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License Address Change Passes Legislature

Assemblyman Andrew Goodell, R-Jamestown, holds up an enhanced driver’s license that had to be corrected by the local Department of Motor Vehicles.

Driver likely won’t have to note address changes on their driver’s licenses any longer — but that doesn’t mean they can stop notifying the DMV when they move.

Both houses of the state Legislature passed legislation that eliminates the requirement that a person write a change of address on the back of a driver license or non-driver identification document. The bill passed the state Senate earlier this session 48-13 with Sen. George Borrello, R-Sunset Bay, voting against the bill. The Assembly passed the measure 141-4 with both Assemblymen Andrew Goodell, R-Jamestown, and Joe Giglio, R-Gowanda, in favor.

Similar legislation was approved by the state Senate in 2014, but didn’t pass the Assembly that year. In his legislative justification, Assemblyman Brian Cunningham, D-Brooklyn, said the current law requiring a change of address on the back of a driver’s license or ID card is a problem for the DMV. Space is limited on most modern licenses and forms of ID while the DMV is being asked to include an increasing amount of information on driver licenses, including data regarding the many types of driver license endorsements and restrictions for commercial and noncommercial licensees, and information pertaining to Real ID or Enhanced ID, organ donor status, and veteran status.

Goodell asked Cunningham if the DMV would still have to be notified. Cunningham said yes, the DMV has to be notified within 10 days of a change of address. It just wouldn’t have to be written on the back of the driver’s license.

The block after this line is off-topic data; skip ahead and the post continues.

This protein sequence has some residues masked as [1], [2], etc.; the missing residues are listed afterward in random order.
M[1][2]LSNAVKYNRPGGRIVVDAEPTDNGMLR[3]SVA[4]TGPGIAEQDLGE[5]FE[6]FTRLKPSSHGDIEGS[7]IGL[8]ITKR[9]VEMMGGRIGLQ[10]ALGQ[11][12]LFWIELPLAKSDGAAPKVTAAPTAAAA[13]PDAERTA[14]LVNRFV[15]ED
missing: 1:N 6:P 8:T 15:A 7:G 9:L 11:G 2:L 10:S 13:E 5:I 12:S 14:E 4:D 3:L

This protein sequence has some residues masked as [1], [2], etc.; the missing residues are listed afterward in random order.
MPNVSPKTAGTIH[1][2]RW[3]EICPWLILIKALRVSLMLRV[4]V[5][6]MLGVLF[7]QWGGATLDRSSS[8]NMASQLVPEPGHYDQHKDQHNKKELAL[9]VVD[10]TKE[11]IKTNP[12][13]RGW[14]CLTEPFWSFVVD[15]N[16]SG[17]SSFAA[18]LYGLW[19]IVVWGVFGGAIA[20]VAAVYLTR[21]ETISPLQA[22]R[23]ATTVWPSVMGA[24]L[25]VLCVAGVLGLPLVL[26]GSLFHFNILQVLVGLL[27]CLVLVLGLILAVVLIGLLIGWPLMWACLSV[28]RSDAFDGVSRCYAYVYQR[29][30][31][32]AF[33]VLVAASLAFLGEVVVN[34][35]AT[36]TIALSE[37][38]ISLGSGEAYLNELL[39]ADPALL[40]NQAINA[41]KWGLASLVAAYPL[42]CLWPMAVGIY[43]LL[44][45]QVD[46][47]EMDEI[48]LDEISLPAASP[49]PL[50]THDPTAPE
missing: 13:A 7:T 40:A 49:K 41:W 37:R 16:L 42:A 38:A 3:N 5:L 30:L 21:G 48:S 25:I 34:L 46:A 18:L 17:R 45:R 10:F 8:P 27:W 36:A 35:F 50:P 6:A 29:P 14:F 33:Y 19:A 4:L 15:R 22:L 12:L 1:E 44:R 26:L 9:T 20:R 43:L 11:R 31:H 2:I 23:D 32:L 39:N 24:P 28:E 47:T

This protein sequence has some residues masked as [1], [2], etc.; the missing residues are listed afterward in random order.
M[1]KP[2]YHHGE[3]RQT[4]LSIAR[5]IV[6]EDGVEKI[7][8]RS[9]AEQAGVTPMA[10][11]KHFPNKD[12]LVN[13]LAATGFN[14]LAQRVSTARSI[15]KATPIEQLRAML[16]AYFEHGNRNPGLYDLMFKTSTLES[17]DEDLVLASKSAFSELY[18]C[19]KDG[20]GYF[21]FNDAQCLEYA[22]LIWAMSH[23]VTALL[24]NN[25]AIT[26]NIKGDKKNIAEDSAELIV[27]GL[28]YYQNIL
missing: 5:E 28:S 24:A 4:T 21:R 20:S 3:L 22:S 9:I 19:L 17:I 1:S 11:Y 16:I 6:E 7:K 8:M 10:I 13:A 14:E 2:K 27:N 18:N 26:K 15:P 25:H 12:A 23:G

“It’s actually a convenience for the DMV,” Cunningham said. “When you write, actually write, on the plastic it eliminates it, so an officer or anyone who presents that identification would not be able to see it because it would smeared off due to the laminate on the plastic.”

Goodell voted in favor of the legislation, but noted some irony that his enhanced driver’s license came with an incorrect address and, rather than pay an additional fee to have a corrected enhanced license created, the local DMV office simply affixed a sticker on the back of Goodell’s new ID with the corrected address.

The Jamestown Republican also noted that the bill could also create a problem in some places where certain names are common – like Jamestown with its Swedish and Italian names that often leave people identified by their age and address in addition to their name.

“So when this bill came along I just laughed,” Goodell said. “Sometimes it’s amazing what can be accomplished for free and that’s one of the free things. I would recommend my colleagues go ahead and approve this, although I will share with you in some communities you need to know not only the person’s name but their middle name and where they live in order to identify them.”

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